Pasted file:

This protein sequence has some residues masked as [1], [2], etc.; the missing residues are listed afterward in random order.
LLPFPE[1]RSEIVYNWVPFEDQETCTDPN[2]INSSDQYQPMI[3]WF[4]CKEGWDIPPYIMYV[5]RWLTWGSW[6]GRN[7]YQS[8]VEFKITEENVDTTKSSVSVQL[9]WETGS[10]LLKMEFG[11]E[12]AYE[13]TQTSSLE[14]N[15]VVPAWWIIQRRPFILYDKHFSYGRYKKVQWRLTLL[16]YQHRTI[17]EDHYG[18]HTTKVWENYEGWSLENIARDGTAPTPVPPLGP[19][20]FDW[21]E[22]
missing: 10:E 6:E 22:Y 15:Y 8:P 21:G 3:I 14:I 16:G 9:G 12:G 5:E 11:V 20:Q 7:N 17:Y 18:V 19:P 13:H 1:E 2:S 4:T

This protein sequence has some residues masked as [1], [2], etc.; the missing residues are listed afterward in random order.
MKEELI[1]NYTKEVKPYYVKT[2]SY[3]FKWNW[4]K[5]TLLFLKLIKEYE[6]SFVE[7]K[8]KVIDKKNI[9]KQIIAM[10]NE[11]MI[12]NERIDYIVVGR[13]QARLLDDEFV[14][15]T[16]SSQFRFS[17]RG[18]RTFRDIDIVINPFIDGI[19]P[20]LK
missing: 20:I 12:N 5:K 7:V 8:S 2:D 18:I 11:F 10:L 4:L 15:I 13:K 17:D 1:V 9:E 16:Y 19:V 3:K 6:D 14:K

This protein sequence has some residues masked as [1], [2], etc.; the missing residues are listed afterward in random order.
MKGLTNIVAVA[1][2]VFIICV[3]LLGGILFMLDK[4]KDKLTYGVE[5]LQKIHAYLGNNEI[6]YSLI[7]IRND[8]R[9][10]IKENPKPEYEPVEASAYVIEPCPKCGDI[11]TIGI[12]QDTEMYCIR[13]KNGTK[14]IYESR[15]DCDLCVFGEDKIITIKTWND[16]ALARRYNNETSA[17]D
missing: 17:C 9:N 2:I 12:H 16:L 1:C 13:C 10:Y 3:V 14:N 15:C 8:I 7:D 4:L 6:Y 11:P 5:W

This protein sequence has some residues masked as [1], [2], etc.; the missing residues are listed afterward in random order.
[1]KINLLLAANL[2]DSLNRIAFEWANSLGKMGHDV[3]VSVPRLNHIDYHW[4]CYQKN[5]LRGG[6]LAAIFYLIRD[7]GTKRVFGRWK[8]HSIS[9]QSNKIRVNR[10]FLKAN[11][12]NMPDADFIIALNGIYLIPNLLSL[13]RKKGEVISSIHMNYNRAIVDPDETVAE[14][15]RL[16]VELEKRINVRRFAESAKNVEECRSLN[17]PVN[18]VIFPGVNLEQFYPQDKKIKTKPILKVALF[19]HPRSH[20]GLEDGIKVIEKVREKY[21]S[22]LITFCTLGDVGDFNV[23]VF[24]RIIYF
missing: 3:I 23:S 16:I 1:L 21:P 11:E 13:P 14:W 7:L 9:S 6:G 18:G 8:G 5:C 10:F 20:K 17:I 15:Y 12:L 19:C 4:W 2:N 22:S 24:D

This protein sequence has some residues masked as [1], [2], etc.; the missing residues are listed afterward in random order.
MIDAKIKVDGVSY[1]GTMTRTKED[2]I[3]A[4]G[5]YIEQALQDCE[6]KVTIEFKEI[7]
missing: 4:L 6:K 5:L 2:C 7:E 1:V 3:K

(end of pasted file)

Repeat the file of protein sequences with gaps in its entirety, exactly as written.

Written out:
This protein sequence has some residues masked as [1], [2], etc.; the missing residues are listed afterward in random order.
LLPFPE[1]RSEIVYNWVPFEDQETCTDPN[2]INSSDQYQPMI[3]WF[4]CKEGWDIPPYIMYV[5]RWLTWGSW[6]GRN[7]YQS[8]VEFKITEENVDTTKSSVSVQL[9]WETGS[10]LLKMEFG[11]E[12]AYE[13]TQTSSLE[14]N[15]VVPAWWIIQRRPFILYDKHFSYGRYKKVQWRLTLL[16]YQHRTI[17]EDHYG[18]HTTKVWENYEGWSLENIARDGTAPTPVPPLGP[19][20]FDW[21]E[22]
missing: 10:E 6:E 22:Y 15:Y 8:P 21:G 3:I 14:I 16:G 9:G 12:G 5:E 11:V 20:Q 7:N 17:Y 18:V 19:P 13:H 1:E 2:S 4:T

This protein sequence has some residues masked as [1], [2], etc.; the missing residues are listed afterward in random order.
MKEELI[1]NYTKEVKPYYVKT[2]SY[3]FKWNW[4]K[5]TLLFLKLIKEYE[6]SFVE[7]K[8]KVIDKKNI[9]KQIIAM[10]NE[11]MI[12]NERIDYIVVGR[13]QARLLDDEFV[14][15]T[16]SSQFRFS[17]RG[18]RTFRDIDIVINPFIDGI[19]P[20]LK
missing: 20:I 12:N 5:K 7:V 8:S 2:D 18:I 11:F 10:L 4:L 15:I 13:K 17:D 1:V 9:E 16:Y 19:V 3:K 6:D 14:K

This protein sequence has some residues masked as [1], [2], etc.; the missing residues are listed afterward in random order.
MKGLTNIVAVA[1][2]VFIICV[3]LLGGILFMLDK[4]KDKLTYGVE[5]LQKIHAYLGNNEI[6]YSLI[7]IRND[8]R[9][10]IKENPKPEYEPVEASAYVIEPCPKCGDI[11]TIGI[12]QDTEMYCIR[13]KNGTK[14]IYESR[15]DCDLCVFGEDKIITIKTWND[16]ALARRYNNETSA[17]D
missing: 17:C 9:N 2:I 12:H 16:L 1:C 13:C 10:Y 3:V 14:N 15:C 8:I 7:D 4:L 6:Y 11:P 5:W

This protein sequence has some residues masked as [1], [2], etc.; the missing residues are listed afterward in random order.
[1]KINLLLAANL[2]DSLNRIAFEWANSLGKMGHDV[3]VSVPRLNHIDYHW[4]CYQKN[5]LRGG[6]LAAIFYLIRD[7]GTKRVFGRWK[8]HSIS[9]QSNKIRVNR[10]FLKAN[11][12]NMPDADFIIALNGIYLIPNLLSL[13]RKKGEVISSIHMNYNRAIVDPDETVAE[14][15]RL[16]VELEKRINVRRFAESAKNVEECRSLN[17]PVN[18]VIFPGVNLEQFYPQDKKIKTKPILKVALF[19]HPRSH[20]GLEDGIKVIEKVREKY[21]S[22]LITFCTLGDVGDFNV[23]VF[24]RIIYF
missing: 3:I 23:S 16:I 1:L 21:P 11:E 13:P 14:W 7:L 9:S 6:G 18:G 8:G 5:C 10:F 20:K 17:I 15:Y 12:L 19:C 4:W 2:N 22:S 24:D

This protein sequence has some residues masked as [1], [2], etc.; the missing residues are listed afterward in random order.
MIDAKIKVDGVSY[1]GTMTRTKED[2]I[3]A[4]G[5]YIEQALQDCE[6]KVTIEFKEI[7]
missing: 4:L 6:K 5:L 2:C 7:E 1:V 3:K